24. The adaptive controller of claim 23 wherein said artifact recognition means includes means for comparing each of said plurality of output signal values to said running average and for identifying as possibly invalid any output signal value which differs from said running average by more than a predetermined amount.

25. An adaptive controller for delivering a fractional amount of oxygen to a patient, said controller comprising: measuring means, coupled to the patient, for measuring blood oxygen level in the patient and for providing a plurality of output signal values, sequentially representative of said measured blood oxygen level; processing means, coupled to said measuring means, for generating a running average of said plurality of output signal values and for subtracting said running average from a target value, representing a desired blood oxygen level for the patient, to produce a difference signal; feedback control means, coupled to receive said difference signal, for adjusting the fractional amount of oxygen to be delivered to the patient to minimize said difference signal in magnitude.

26. A method for adaptively controlling the fractional amount of oxygen delivered to a patient comprising the steps of: a) measuring the blood hemoglobin saturation in the patient during a plurality of intervals over a given period of time and providing said measured values as an output signal; b) evaluating each of the measured values of said output signal to identify possibly invalid output signal values; c) eliminating said identified possibly invalid output signal values from said output signal to produce a processed output signal; d) adjusting the fractional amount of oxygen delivered to the patient in a sense to minimize any difference between said processed output signal and a predetermined desired blood hemoglobin saturation signal.

Description:

CROSS-REFERENCES TO RELATED APPLICATIONS

This application claims priority from U.S. Application No. 61/919,007, filed Dec. 20, 2013, the contents of which are incorporated by reference in its entirety.

BACKGROUND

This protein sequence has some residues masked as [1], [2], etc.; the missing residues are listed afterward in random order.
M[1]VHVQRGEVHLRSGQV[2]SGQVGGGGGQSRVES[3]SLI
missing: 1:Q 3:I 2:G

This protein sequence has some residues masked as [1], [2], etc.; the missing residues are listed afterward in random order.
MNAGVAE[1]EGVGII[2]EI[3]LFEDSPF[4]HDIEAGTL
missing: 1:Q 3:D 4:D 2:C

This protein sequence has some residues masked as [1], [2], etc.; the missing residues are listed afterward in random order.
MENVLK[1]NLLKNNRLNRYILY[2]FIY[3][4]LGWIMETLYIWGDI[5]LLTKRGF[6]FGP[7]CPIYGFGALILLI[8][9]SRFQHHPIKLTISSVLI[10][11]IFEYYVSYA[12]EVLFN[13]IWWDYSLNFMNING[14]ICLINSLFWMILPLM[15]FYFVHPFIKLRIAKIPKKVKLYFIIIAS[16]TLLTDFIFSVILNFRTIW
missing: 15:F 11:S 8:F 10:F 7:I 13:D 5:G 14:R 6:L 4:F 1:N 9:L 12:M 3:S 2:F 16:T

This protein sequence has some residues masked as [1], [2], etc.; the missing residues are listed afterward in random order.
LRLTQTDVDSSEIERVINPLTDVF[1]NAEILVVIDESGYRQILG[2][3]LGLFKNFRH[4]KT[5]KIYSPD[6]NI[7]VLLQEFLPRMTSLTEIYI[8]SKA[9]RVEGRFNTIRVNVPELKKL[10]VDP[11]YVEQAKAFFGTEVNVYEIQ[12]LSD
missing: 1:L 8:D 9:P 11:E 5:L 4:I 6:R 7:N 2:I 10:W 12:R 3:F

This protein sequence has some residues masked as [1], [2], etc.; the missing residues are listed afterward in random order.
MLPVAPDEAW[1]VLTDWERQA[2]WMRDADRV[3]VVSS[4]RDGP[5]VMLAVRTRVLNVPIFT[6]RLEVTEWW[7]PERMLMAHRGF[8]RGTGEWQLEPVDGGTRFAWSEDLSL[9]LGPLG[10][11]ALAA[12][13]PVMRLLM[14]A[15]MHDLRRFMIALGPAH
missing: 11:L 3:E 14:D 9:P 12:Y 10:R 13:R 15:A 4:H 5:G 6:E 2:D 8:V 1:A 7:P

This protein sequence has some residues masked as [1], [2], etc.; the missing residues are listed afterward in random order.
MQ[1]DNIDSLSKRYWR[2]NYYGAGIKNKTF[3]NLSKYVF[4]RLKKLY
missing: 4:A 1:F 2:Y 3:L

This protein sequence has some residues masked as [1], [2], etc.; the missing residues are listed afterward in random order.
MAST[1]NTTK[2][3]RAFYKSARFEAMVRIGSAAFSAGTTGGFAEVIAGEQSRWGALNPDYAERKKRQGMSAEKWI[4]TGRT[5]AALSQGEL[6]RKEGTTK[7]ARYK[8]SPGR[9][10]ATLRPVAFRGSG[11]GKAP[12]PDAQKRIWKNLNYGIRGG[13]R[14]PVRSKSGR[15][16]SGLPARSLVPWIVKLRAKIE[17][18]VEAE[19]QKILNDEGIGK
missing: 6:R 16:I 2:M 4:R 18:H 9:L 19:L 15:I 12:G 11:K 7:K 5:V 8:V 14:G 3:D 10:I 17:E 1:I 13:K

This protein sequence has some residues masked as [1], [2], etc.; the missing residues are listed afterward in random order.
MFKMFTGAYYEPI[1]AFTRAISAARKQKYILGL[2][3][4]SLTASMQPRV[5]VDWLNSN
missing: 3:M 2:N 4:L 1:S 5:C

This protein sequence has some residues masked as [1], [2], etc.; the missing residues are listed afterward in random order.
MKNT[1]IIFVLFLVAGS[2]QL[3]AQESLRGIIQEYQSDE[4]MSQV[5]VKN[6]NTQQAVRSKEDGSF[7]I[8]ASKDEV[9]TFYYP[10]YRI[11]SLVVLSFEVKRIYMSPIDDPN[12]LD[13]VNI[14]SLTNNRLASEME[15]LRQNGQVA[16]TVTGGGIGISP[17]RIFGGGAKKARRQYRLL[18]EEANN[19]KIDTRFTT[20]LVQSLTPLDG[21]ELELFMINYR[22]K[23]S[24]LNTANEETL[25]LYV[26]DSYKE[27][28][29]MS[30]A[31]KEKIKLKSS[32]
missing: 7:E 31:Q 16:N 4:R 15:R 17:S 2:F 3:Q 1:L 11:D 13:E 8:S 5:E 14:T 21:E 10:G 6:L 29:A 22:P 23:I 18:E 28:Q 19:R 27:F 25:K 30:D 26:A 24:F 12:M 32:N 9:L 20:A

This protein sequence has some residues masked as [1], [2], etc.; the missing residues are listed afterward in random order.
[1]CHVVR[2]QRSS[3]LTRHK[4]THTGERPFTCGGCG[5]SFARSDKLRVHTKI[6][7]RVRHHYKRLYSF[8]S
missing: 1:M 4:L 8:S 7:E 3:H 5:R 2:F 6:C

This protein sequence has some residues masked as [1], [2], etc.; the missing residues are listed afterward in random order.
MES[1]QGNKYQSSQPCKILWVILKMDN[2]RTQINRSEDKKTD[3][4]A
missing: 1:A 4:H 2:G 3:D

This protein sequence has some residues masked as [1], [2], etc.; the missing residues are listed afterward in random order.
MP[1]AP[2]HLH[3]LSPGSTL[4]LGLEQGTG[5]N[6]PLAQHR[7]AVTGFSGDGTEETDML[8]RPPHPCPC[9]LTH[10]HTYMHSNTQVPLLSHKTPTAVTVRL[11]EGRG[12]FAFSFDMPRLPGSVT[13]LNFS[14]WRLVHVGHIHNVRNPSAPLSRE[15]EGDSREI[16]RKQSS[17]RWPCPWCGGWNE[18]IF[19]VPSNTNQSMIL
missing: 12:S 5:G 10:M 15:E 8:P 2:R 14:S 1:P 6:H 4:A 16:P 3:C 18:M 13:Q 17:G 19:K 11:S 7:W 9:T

The present invention generally relates to emergency oxygen supply systems such as those that are routinely carried on commercial aircraft and that deploy automatically upon loss of cabin pressure. More particularly, the invention pertains to enhancing the efficiency with which the supplied oxygen is used to thereby reduce the total amount of oxygen that needs to be carried on an aircraft.

Emergency oxygen supply systems are commonly installed on aircraft for the purpose of supplying oxygen to passengers upon loss of cabin pressure at altitudes above about 12,000 feet. Emergency systems of this type typically include a face mask adapted to fit over the mouth and nose of the passenger when released from an overhead storage compartment. The face mask is connected to an onboard oxygen reserve that can distribute oxygen under low pressure to the passengers. The supplemental oxygen delivered to the mask increases the passenger's blood oxygen saturation level beyond what would be experienced if ambient air were breathed at the prevailing cabin pressure altitude condition. The flow of oxygen provided by the oxygen reserve is estimated to be sufficient to sustain all passengers until cabin pressure is reestablished or until a lower, safer altitude can be reached.

In some emergency oxygen delivery systems, the face mask has an attached reservoir bag into which a flow of oxygen is directed upon deployment of the system and upon activation of the individual face mask via a pull cord. The oxygen is supplied at a constant rate that is calculated to accommodate a worst case scenario, namely to satisfy the need of a passenger with a significantly larger than average tidal volume who is breathing at a faster than average respiration rate when cabin pressure is lost at maximum cruising altitude. In a typical breathing mask, a total of three valves serve to coordinate flows between the bag and the mask, and between the mask and the surroundings. An inhalation valve serves to confine the oxygen flowing into the bag to the bag while the passenger is exhaling as well as during the post-expiratory pause, while preventing any reverse flow from the mask into the bag. When the passenger inhales, the inhalation valve opens to allow for the inhalation of the oxygen that has accumulated in the bag. Upon depletion of the accumulated oxygen, the dilution valve opens to allow cabin air to be drawn into the mask. The continuing flow of oxygen into the bag and through the open inhalation valve into the mask is thereby diluted by the cabin air that is inhaled during the balance of the inhalation phase. During exhalation, the exhalation valve opens to allow a free flow from the mask into the surroundings while the inhalation valve closes to prevent flow from the mask back into the bag. All three valves remain closed during the post-expiratory pause while oxygen continues to flow into the reservoir bag.

Inefficiencies in an emergency oxygen supply system can require the oxygen storage or oxygen generation means to be larger and therefore weigh more than necessary, which of course has an adverse impact on the payload capacity and fuel consumption of the aircraft. Enhancing the efficiency of such a system either in terms of the generation, storage, distribution or consumption of oxygen could therefore yield a weight savings, particularly when multiplied over hundreds of flights. Conversely, an enhancement of a system's efficiency without a commensurate downsizing would impart a larger margin of safety in the system's operation. It is therefore highly desirable to enhance the efficiency of an emergency oxygen supply system in any way possible.